That $91 price would have sounded like a gift as recently as a year ago, but Beyond Meat shares have more than doubled over the course of the pandemic, and now trade north of $140, up 136% from their year-ago price.
Just yesterday, Jefferies said that it thinks $140 is a fine price for Beyond Meat stock, which it rates a hold. It says Beyond Meat "retains an advantage over other meat-alternative companies, as one of the first-movers in the space."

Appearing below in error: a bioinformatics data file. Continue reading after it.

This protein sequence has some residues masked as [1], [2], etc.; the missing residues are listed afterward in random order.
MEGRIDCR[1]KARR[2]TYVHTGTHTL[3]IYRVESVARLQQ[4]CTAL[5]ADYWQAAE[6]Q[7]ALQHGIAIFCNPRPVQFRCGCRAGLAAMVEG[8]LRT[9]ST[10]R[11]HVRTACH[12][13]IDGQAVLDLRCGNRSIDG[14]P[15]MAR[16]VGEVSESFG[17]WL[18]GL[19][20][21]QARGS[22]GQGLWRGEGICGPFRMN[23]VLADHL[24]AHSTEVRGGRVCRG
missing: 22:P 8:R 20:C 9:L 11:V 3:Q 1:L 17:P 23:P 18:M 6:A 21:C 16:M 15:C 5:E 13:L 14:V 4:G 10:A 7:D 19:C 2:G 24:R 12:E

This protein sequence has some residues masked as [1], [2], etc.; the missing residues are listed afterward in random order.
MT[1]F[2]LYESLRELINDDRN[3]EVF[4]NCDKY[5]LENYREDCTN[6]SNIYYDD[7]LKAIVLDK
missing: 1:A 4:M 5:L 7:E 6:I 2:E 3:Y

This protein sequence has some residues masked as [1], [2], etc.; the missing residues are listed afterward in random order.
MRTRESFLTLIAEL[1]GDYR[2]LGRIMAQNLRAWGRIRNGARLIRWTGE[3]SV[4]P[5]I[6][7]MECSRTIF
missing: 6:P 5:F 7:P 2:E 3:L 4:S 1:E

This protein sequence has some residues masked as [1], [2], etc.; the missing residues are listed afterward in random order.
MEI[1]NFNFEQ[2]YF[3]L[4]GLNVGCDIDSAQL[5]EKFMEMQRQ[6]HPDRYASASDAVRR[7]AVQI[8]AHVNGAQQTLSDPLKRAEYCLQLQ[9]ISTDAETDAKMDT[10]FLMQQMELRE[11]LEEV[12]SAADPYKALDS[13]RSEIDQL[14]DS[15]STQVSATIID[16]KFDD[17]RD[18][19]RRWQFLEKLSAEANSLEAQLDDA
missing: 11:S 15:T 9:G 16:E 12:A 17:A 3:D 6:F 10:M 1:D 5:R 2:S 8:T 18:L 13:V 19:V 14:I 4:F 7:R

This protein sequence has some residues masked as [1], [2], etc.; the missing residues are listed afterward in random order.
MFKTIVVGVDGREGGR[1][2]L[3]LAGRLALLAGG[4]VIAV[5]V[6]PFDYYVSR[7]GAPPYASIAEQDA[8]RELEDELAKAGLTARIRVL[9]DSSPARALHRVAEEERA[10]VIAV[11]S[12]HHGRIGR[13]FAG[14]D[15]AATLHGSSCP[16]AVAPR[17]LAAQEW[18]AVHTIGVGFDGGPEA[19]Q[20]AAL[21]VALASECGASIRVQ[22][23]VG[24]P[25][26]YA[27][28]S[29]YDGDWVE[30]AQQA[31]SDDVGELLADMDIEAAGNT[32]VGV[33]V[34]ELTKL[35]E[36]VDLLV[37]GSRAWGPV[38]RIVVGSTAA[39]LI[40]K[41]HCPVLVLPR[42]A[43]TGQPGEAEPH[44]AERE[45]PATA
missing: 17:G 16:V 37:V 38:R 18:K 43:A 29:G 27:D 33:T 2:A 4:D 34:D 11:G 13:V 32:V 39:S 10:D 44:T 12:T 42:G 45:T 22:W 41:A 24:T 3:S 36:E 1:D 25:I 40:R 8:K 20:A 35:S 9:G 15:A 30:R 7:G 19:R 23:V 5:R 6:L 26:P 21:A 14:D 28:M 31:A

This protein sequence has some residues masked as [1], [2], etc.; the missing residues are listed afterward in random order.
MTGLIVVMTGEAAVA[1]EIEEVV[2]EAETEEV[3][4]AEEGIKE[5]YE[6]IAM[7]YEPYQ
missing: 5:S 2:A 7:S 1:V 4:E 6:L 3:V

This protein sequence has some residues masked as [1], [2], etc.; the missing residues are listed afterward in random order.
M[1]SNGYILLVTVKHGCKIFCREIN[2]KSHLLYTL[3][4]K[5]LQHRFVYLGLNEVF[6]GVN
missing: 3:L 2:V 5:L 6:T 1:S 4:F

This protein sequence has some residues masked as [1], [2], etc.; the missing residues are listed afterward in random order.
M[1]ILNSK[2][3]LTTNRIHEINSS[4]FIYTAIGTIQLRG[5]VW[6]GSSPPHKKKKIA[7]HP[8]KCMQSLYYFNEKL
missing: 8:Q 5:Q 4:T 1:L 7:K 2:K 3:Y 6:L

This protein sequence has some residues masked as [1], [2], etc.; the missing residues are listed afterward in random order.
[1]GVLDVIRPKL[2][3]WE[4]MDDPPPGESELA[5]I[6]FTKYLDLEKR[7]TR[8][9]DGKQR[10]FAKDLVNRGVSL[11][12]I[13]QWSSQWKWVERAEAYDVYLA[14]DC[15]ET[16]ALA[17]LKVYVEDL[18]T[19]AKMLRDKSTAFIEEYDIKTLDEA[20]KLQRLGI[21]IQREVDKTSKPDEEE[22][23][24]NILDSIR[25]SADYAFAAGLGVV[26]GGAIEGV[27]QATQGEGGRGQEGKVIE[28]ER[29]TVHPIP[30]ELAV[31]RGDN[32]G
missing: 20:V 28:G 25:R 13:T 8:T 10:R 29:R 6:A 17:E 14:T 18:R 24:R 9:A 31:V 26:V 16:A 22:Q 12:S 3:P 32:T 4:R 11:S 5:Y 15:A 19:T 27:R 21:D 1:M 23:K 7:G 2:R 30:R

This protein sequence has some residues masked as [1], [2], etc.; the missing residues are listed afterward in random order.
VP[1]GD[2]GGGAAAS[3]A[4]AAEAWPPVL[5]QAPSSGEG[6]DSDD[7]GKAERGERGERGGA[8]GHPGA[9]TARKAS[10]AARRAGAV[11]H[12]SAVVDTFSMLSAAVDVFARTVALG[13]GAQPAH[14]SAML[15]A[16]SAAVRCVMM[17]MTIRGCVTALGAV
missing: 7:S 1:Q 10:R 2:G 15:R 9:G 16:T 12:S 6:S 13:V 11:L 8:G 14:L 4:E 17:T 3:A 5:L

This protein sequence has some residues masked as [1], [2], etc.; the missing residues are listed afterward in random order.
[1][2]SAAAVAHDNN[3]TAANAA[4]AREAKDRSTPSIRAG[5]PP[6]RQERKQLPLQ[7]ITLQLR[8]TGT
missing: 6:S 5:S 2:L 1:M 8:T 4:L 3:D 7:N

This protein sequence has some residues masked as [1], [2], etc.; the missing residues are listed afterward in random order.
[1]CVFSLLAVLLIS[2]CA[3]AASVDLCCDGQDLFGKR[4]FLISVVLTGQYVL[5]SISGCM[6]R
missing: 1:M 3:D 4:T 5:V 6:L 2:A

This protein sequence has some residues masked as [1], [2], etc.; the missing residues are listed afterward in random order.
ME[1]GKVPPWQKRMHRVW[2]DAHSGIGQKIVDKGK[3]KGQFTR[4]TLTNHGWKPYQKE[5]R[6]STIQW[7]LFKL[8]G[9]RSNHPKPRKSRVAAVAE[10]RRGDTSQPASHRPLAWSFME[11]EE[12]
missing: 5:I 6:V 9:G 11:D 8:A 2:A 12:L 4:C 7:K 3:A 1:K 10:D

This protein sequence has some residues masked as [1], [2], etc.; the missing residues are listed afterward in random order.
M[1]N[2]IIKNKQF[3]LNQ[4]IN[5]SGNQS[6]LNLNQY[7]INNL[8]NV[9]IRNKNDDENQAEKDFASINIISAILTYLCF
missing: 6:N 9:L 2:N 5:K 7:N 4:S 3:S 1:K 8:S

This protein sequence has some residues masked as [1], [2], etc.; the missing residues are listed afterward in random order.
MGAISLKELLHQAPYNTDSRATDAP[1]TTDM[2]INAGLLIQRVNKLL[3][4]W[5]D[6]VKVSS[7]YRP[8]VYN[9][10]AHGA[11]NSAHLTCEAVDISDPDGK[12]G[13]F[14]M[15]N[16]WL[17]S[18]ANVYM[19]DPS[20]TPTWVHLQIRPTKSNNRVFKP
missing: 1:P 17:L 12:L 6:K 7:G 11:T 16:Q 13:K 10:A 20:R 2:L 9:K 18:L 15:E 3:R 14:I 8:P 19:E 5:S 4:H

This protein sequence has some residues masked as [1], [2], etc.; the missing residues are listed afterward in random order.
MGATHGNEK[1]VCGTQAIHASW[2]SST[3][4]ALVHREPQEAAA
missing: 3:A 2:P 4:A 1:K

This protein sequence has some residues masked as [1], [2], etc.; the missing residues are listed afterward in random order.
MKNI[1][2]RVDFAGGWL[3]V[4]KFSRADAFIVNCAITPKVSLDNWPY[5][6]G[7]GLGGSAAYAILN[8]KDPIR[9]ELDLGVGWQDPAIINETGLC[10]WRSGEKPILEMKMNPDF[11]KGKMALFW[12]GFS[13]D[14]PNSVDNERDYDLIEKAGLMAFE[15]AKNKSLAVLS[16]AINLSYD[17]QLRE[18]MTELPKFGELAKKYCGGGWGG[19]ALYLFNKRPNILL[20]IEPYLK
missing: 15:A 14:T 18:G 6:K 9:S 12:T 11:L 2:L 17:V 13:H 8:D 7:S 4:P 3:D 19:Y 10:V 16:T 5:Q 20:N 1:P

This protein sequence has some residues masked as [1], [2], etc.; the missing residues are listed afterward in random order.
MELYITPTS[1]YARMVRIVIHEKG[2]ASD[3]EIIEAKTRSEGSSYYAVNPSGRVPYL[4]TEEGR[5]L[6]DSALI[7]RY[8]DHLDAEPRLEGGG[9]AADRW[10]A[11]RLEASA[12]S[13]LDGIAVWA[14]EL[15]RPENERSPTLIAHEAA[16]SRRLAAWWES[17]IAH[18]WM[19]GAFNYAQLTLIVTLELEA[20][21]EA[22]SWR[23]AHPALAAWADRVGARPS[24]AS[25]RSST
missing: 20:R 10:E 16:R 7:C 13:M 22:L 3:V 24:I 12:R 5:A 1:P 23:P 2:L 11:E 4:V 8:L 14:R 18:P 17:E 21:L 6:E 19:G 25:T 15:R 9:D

I'd focus less on what other investors think (even investment banks), and more on the numbers that Beyond Meat itself reports. And from that perspective, I'm not impressed.
Although sales were up strongly last year, rising 36.6% year over year, Beyond Meat still hasn't figured out how to earn a profit from all its sales success. It lost $53 million last year, its worst earnings year ever, and burned through $115 million in negative free cash flow -- also its worst number ever.
As competition gets stiffer from fellow "new food" companies like Impossible Foods, Tattooed Chef, Soylent, and Huel -- and from traditional food producers offering meatless alternatives -- the time for Beyond Meat to parlay its first-mover advantage into sector-leading profits is running out.